JAK Signaling Remains a Promising Target in Myeloproliferative Neoplasms

Jane De Lartigue, PhD
Published: Tuesday, Apr 10, 2018
Dr. Srdan Verstovsek
Srdan Verstovsek, MD, PhD
Although the development and clinical use of drugs that target JAK signaling have been challenging, novel agents and evolving treatment approaches should soon enhance their utility for patients with hematologic malignancies, according to Srdan Verstovsek, MD, PhD.

Verstovsek specializes in understanding the biology of and developing new treatments for myeloproliferative neoplasms (MPNs). His research helped pave the way for ruxolitinib (Jakafi), which became the first, and still only, FDA-approved JAK inhibitor in 2011. Ruxolitinib is indicated for treating patients with intermediate- or high-risk myelofibrosis (MF), including primary MF, postpolycythemia vera MF, and postessential thrombocythemia MF. It also is approved for patients with polycythemia vera who have had an inadequate response to, or are intolerant of, hydroxyurea.

In a recent interview with OncologyLive®, Verstovsek discussed the rationale for targeting JAK signaling, new drugs under study for this pathway, and clinical challenges associated with these therapies. Verstovsek is a professor in the Department of Leukemia and director of the Hanns A. Pielenz Clinical Research Center for Myeloproliferative Neoplasms at The University of Texas MD Anderson Cancer Center in Houston.

OncLive®: What makes the JAK-STAT pathway such a promising target for anti-cancer therapy?

Vertovsek: The JAK pathway is integral in the control of cellular processes, including, but not limited to, hematopoiesis stem cell maintenance, proliferation, differentiation, apoptosis, and the signaling of cytokines and growth factors that regulate the inflammatory response. This signaling pathway is critical for the normal regulation of the bone marrow and immune cell functions. If there is either aberrant activation of the JAK-STAT pathway or JAK is constitutively active due to activating mutations, then this pathway confers malignant, or cancerous, properties on cancer cells.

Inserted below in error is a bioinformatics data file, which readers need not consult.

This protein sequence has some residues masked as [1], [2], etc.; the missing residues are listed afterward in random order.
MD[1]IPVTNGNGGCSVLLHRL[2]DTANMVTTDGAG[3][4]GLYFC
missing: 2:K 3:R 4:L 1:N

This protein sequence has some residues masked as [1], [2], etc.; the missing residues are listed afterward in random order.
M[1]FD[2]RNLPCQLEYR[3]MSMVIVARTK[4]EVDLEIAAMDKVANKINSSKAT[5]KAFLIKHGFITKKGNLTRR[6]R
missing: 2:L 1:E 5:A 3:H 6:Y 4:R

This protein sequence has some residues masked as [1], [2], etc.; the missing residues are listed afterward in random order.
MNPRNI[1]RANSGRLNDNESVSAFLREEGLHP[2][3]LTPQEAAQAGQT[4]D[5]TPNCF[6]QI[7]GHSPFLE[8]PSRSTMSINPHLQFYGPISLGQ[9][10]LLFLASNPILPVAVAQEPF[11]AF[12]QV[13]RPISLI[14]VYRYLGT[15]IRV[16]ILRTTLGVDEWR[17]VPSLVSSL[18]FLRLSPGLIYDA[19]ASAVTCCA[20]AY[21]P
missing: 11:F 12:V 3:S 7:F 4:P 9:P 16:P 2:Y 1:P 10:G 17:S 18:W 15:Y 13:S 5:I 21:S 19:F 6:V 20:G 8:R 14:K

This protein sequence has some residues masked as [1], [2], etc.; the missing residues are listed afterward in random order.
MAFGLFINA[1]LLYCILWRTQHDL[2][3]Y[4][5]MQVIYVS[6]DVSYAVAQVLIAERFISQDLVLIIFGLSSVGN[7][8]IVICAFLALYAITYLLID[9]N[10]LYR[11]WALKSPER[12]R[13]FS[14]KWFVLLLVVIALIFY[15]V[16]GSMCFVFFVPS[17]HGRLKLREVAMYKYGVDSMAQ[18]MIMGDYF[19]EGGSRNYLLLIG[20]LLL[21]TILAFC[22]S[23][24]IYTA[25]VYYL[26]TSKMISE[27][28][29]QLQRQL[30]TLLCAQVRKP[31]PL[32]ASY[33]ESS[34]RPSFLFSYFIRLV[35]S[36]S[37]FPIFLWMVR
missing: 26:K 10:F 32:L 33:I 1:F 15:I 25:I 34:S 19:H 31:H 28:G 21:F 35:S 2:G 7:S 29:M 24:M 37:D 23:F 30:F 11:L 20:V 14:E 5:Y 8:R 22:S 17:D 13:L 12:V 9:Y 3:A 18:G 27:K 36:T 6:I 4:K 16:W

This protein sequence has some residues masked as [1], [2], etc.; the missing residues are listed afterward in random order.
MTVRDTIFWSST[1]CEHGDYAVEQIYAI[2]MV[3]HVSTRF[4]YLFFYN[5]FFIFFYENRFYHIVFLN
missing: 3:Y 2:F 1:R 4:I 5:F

MPNs provide a good example of the aberrant activation of the JAK-STAT pathway, with the identification of frequent JAK2 mutations. The predominant mutation, which is an activating mutation, in Philadelphia chromosome–negative MPNs is a single base substitution in the JAK2 gene that results in a JAK2 V617F mutation. Other mutations in CALR and MPL also are found in numerous patients with MPNs. These CALR and MPL mutations also lead to the deregulated activation of the JAK-STAT pathway.

These findings led to the development of JAK inhibitors, such as ruxolitinib, which are used clinically in an attempt to normalize the activated JAK-STAT pathway. You can align this phenomenon by thinking of it in terms of operating a vehicle. In the vast majority of MPNs, the car is moving forward at an accelerated pace; however, the car will decelerate when the brakes are applied through the use of ruxolitinib.

What lessons have we learned from clinical experience with JAK-targeting drugs?

While JAK-targeting agents share the capabilities of reducing spleen size and constitutional symptoms, there is still a major obstacle of trying to hone in on optimal dosing regimens and concentrations of these drugs to maintain durable benefits and reduce myelo-suppression. It is interesting to note that JAK-targeting drugs are all ATP [adenosine triphosphate]–competitive, so they’re unable to discern the difference between targeting wild-type versus mutant JAK2. Therefore, clinically relevant therapeutic indices between patients may differ.

If JAK2 inhibitors were able to discern and specifically target mutated JAK2, then there wouldn’t be such a great effect on normal hematopoiesis and the malignant clone could potentially be better targeted. Unfortunately, the JAK2 V617F mutations in MPNs are often accompanied by other genetic modifications, and therefore combinatorial therapy may prove essential for eliminating these cancers. It has been found that other signaling pathways that may be affected include mutations in spliceosome factors and in epigenetic pathways involving DNA methylation and chromatin remodeling. These complications are challenging; however, they also provide opportunities to advance the personalization of medicine through additional drug discovery.

View Conference Coverage
Online CME Activities
TitleExpiration DateCME Credits
Year in Review™: Reflecting on Recent Evidence for the Treatment of Hematologic MalignanciesFeb 28, 20192.0
Advances in™ Multiple Myeloma: Changing Treatment Paradigms and the Emerging Potential of CAR T-Cell TherapyAug 30, 20191.5
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